There are endless debates about whether you should register a domain with the same company that hosts your site. It seems like everyone knows someone who knows someone who registered a domain, and then something incredible happened that caused the domain to be lost that wouldn’t have happened if it was a separate host.
Back in real life, simplicity is a gift you give yourself. Choose a reputable company, register a good domain, host in the same place, and let their support resolve your DNS for you – many good hosts will even give you free domain rent for a year to entice you to join their hosting.
Good hosting is reliable, with plenty of room to grow. If it can also be cheap, that’s a bonus. It’s common to start with low-end (ish) shared hosting and expand to a VPS (Virtual Private Server) at some point in the future.
Day Twenty: Email
Despite the massive growth of messaging apps over the past decade, email remains the most important business tool.
Depending on the hosting you set up yesterday, email inboxes may have been included. If not, you will need to set up a separate email provider.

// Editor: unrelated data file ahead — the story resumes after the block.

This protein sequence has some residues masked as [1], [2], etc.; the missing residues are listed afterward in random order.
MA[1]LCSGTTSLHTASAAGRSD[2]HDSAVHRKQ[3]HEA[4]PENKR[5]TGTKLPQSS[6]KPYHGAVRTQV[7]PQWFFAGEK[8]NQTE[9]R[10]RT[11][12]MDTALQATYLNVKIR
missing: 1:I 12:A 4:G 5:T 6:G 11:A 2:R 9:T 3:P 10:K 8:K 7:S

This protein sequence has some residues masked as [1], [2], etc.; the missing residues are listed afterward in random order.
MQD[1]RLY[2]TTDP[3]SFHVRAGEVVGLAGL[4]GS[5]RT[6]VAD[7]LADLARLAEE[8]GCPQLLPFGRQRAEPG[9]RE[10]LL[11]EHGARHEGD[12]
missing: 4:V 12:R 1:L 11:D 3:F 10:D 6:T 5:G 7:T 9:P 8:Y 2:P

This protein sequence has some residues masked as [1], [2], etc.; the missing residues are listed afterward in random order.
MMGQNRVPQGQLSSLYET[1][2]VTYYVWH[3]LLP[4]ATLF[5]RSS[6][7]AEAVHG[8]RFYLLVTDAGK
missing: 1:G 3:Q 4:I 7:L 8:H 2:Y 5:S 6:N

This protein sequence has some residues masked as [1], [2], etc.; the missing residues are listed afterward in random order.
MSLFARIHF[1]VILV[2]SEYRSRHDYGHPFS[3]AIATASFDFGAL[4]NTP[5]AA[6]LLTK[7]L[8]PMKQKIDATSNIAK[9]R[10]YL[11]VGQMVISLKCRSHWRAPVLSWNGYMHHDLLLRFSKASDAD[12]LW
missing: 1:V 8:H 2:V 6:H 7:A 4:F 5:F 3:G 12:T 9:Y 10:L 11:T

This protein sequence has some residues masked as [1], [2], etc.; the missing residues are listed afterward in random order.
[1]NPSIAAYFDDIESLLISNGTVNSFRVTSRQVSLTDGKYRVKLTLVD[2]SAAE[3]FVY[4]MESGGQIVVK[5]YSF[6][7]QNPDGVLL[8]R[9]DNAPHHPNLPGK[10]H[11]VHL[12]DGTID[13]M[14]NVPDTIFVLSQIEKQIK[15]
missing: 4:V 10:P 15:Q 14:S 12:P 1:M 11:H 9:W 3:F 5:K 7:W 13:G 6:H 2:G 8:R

You will need a general email address. Traditionally this was [email protected]but [email protected], [email protected], [email protected]and [email protected] which is a little more friendly.
You need a personal email address that works for you. For example, I use [email protected]
You also need a separate account for finance that you can use for invoicing and for services such as Stripe and PayPal. [email protected] or [email protected] Nicely.
Finally, you’ll need to set a catch-all email sender for every time people guess your email, misplace your email, or assume you’ve used [email protected] Forward those emails to your general address.
Once that’s done, set up an email signature for each account. Include your logo, contact details, and the social media address you set up a few days ago.
Finally, update your email address with your hosting company, social media account and business accounts.
Day Twenty One: The rest
That’s it for this week. So stop your machine, go outside, ride a bike, go for a walk, learn to skateboard, and relax with family and friends.
We are coming to the sharp end of this process, and next week will be busy, so do everything you can to recharge your batteries.
Image featured via Pexels.